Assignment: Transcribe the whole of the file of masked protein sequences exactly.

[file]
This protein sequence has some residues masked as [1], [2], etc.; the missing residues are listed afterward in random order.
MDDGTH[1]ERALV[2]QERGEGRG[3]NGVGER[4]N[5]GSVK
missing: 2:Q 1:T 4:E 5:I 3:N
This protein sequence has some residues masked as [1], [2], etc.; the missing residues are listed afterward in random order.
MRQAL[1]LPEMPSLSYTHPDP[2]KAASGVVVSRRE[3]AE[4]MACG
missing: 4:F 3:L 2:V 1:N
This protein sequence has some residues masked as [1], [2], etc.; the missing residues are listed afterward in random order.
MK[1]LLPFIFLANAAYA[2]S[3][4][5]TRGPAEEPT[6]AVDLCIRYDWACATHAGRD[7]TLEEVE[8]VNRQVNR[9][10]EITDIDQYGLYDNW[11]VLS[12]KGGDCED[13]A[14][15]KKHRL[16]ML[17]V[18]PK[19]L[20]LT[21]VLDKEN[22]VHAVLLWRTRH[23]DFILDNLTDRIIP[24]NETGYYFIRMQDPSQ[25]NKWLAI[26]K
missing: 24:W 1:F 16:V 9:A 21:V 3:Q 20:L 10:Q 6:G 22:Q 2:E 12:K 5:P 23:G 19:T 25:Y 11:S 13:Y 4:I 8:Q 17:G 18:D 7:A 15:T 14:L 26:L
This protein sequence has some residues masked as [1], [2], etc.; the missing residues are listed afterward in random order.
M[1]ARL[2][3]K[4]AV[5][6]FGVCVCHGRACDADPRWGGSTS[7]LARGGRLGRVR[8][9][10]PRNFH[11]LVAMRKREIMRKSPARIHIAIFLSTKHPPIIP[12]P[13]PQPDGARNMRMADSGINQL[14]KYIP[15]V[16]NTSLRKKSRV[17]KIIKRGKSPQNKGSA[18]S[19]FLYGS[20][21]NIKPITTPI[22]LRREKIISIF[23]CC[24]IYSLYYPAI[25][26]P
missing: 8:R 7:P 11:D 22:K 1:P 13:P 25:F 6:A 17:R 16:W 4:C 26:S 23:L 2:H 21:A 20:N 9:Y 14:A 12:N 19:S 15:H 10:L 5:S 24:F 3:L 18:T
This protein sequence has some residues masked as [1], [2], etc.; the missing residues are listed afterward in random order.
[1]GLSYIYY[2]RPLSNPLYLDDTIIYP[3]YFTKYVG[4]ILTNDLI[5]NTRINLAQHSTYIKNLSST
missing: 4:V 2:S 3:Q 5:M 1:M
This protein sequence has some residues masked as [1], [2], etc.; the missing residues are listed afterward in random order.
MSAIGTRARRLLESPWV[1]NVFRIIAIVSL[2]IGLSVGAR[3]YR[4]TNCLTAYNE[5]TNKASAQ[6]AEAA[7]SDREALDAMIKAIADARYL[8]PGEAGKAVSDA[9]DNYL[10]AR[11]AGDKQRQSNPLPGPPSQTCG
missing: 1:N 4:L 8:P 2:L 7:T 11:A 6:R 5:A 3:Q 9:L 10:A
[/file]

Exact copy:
This protein sequence has some residues masked as [1], [2], etc.; the missing residues are listed afterward in random order.
MDDGTH[1]ERALV[2]QERGEGRG[3]NGVGER[4]N[5]GSVK
missing: 2:Q 1:T 4:E 5:I 3:N
This protein sequence has some residues masked as [1], [2], etc.; the missing residues are listed afterward in random order.
MRQAL[1]LPEMPSLSYTHPDP[2]KAASGVVVSRRE[3]AE[4]MACG
missing: 4:F 3:L 2:V 1:N
This protein sequence has some residues masked as [1], [2], etc.; the missing residues are listed afterward in random order.
MK[1]LLPFIFLANAAYA[2]S[3][4][5]TRGPAEEPT[6]AVDLCIRYDWACATHAGRD[7]TLEEVE[8]VNRQVNR[9][10]EITDIDQYGLYDNW[11]VLS[12]KGGDCED[13]A[14][15]KKHRL[16]ML[17]V[18]PK[19]L[20]LT[21]VLDKEN[22]VHAVLLWRTRH[23]DFILDNLTDRIIP[24]NETGYYFIRMQDPSQ[25]NKWLAI[26]K
missing: 24:W 1:F 16:V 9:A 21:V 3:Q 20:L 10:Q 6:G 22:Q 2:E 12:K 5:P 23:G 19:T 25:Y 11:S 13:Y 4:I 8:Q 17:G 18:D 7:A 15:T 14:L 26:L
This protein sequence has some residues masked as [1], [2], etc.; the missing residues are listed afterward in random order.
M[1]ARL[2][3]K[4]AV[5][6]FGVCVCHGRACDADPRWGGSTS[7]LARGGRLGRVR[8][9][10]PRNFH[11]LVAMRKREIMRKSPARIHIAIFLSTKHPPIIP[12]P[13]PQPDGARNMRMADSGINQL[14]KYIP[15]V[16]NTSLRKKSRV[17]KIIKRGKSPQNKGSA[18]S[19]FLYGS[20][21]NIKPITTPI[22]LRREKIISIF[23]CC[24]IYSLYYPAI[25][26]P
missing: 8:R 7:P 11:D 22:K 1:P 13:P 25:F 6:A 17:R 16:W 4:C 26:S 23:L 2:H 21:A 20:N 9:Y 14:A 12:N 19:S 15:H 10:L 5:S 24:F 3:L 18:T
This protein sequence has some residues masked as [1], [2], etc.; the missing residues are listed afterward in random order.
[1]GLSYIYY[2]RPLSNPLYLDDTIIYP[3]YFTKYVG[4]ILTNDLI[5]NTRINLAQHSTYIKNLSST
missing: 4:V 2:S 3:Q 5:M 1:M
This protein sequence has some residues masked as [1], [2], etc.; the missing residues are listed afterward in random order.
MSAIGTRARRLLESPWV[1]NVFRIIAIVSL[2]IGLSVGAR[3]YR[4]TNCLTAYNE[5]TNKASAQ[6]AEAA[7]SDREALDAMIKAIADARYL[8]PGEAGKAVSDA[9]DNYL[10]AR[11]AGDKQRQSNPLPGPPSQTCG
missing: 1:N 4:L 8:P 2:L 7:T 11:A 6:R 5:A 3:Q 9:L 10:A